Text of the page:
“Survival of the Fittest”

Something that I have always strongly felt to be very mistaken in this world is the strength between human and animal. Mankind will use machines, devices, weaponry and much more to secure what he beliefs is his, to feed themselves with power  and gain authority through fear. An animal lives moment to moment and runs off its senses, an animal is smart and is programmed to survive and breed, using instinct and hunting tactics that keep its species alive. A man can capture a bear and put that bear in a cage, convinced he has power over this creature… but take that bear out of that cage and who is truly more superior?!

It is frustrating to see people under estimate animals, especially dogs which are highly intelligent animals and can use their senses to gauge emotions. We should never lose respect for the animals boundaries… their past makes them complicated creatures!

 Something I will share from my personal experience is a story about the first time I can say I was ever truly scared by a dog…

It was on the safari park where I was working in Thailand doing some voluntary work, we had a handful of street dogs which were now looked after by the volunteers, some had been there longer than others. Daisy who was a lovely black and white female had recently had a gorgeous litter of puppies! Though she wasn’t always the best mum and would often leave the puppy’s crying for food, she was very good at being a part timer and when she did want to play the mummy role you could see she loved her babies and was very protective of them. One night I had put Daisy and the puppy’s into my room to get some rest whilst myself and the other volunteers stayed out later with a bottle of Chang! Later on in the evening when I headed back to my room I entered with the lights off and walked across the room towards the bathroom but Daisy could not recognize me in the dark. I had only been at the park for a matter of days and I was not someone she was completely familiar with yet, with teeth right out, a nasty snarling growl and standing tall on her back legs she had quickly cornered me away from the door – though I’m not entirely sure I would have been able to move, in fear that if I did she would have gone for me. Luckily for me Tammy who lived next door was in her room when she heard Daisy growling at me and she quickly came in turning on the light. As soon as it was light Daisy went back to four legs and was wagging her tail at me as if nothing had happened, she was only being protective of her babies as a strange dark figure walked through the room, you forget that once upon a time this could have been a big threat to her.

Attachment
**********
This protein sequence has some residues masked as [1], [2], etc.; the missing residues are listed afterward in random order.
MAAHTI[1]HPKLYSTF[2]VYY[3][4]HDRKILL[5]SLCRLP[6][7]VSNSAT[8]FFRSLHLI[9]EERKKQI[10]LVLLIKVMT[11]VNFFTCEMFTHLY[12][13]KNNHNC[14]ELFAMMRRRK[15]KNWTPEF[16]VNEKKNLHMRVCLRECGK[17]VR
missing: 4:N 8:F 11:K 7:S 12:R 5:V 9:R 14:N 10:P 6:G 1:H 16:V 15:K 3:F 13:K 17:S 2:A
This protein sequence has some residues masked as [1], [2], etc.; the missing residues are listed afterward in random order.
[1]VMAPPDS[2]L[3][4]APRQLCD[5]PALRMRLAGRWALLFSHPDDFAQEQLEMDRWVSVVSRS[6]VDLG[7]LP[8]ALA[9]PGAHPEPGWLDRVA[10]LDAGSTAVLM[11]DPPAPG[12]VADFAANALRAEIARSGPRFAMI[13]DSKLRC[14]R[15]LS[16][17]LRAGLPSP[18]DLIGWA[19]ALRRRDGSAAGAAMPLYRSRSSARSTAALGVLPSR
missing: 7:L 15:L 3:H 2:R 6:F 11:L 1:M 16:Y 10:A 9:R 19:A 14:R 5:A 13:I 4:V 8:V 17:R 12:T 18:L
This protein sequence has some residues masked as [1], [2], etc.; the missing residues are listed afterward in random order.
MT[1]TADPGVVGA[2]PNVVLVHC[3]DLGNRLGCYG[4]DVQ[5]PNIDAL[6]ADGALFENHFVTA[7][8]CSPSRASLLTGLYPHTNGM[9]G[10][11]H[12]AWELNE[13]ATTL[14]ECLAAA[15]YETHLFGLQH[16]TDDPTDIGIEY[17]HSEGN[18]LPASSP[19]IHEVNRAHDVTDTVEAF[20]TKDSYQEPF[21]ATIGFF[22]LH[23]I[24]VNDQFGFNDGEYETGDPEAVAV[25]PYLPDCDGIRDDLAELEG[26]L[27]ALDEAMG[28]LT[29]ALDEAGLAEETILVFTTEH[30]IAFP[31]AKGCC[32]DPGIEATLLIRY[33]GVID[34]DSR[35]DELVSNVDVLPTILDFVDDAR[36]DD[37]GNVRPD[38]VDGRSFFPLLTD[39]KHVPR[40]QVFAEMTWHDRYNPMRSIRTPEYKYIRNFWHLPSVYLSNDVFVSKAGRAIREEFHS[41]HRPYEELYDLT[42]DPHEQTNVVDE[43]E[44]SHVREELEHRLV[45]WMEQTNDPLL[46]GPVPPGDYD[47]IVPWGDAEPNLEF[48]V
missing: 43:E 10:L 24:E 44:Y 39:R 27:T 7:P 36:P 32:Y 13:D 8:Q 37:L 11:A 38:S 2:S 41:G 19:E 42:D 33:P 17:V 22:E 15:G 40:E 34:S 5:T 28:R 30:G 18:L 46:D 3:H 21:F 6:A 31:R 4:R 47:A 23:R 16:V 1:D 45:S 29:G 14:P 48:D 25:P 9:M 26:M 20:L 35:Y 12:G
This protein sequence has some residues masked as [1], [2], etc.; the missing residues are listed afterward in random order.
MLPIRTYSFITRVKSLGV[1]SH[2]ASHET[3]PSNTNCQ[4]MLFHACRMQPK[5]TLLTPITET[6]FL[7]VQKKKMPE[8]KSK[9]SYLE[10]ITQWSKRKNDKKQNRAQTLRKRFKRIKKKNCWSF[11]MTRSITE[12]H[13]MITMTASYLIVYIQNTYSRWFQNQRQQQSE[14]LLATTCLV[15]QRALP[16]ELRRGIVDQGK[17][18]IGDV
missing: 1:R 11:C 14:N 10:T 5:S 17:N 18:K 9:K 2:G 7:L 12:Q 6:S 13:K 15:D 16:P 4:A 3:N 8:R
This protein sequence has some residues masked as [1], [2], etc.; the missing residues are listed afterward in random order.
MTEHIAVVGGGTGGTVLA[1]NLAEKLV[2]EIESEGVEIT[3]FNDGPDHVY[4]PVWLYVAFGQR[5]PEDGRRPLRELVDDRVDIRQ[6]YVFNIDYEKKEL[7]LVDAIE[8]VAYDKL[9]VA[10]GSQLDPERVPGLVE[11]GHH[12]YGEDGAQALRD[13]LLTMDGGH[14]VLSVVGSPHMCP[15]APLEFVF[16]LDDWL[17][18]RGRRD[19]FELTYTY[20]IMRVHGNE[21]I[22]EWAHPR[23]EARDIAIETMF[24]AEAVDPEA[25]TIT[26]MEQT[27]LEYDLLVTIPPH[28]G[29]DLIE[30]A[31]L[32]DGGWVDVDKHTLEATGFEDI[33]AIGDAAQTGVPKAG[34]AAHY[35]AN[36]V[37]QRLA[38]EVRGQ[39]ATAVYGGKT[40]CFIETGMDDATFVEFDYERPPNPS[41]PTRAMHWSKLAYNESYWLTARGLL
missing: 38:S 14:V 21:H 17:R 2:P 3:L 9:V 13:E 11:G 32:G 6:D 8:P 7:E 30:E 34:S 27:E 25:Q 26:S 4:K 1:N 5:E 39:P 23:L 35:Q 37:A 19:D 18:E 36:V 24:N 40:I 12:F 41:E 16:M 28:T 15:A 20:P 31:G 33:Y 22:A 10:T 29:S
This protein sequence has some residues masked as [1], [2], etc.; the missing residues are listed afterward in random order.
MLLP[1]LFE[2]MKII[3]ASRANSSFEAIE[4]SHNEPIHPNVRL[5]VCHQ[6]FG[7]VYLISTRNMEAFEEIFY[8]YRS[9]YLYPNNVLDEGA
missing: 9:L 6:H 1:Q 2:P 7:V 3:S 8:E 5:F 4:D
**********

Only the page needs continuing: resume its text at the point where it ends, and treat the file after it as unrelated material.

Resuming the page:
I was a little shaken by the experience but it taught me a lot. Do not under estimate a creature that has had to fight for survival no matter how timid or adorable they might come across. Even Daisy who was used to human interaction and had been in this environment for a fair amount of time, their is clearly still those scars in their memory’s that will stay forever no matter how bright their futures may have become – It is like an human recovering from a broken childhood, they need to be treated with love and respect!

Lucy is the author of “International Smile” and travels regularly, volunteering with street animals around the world.

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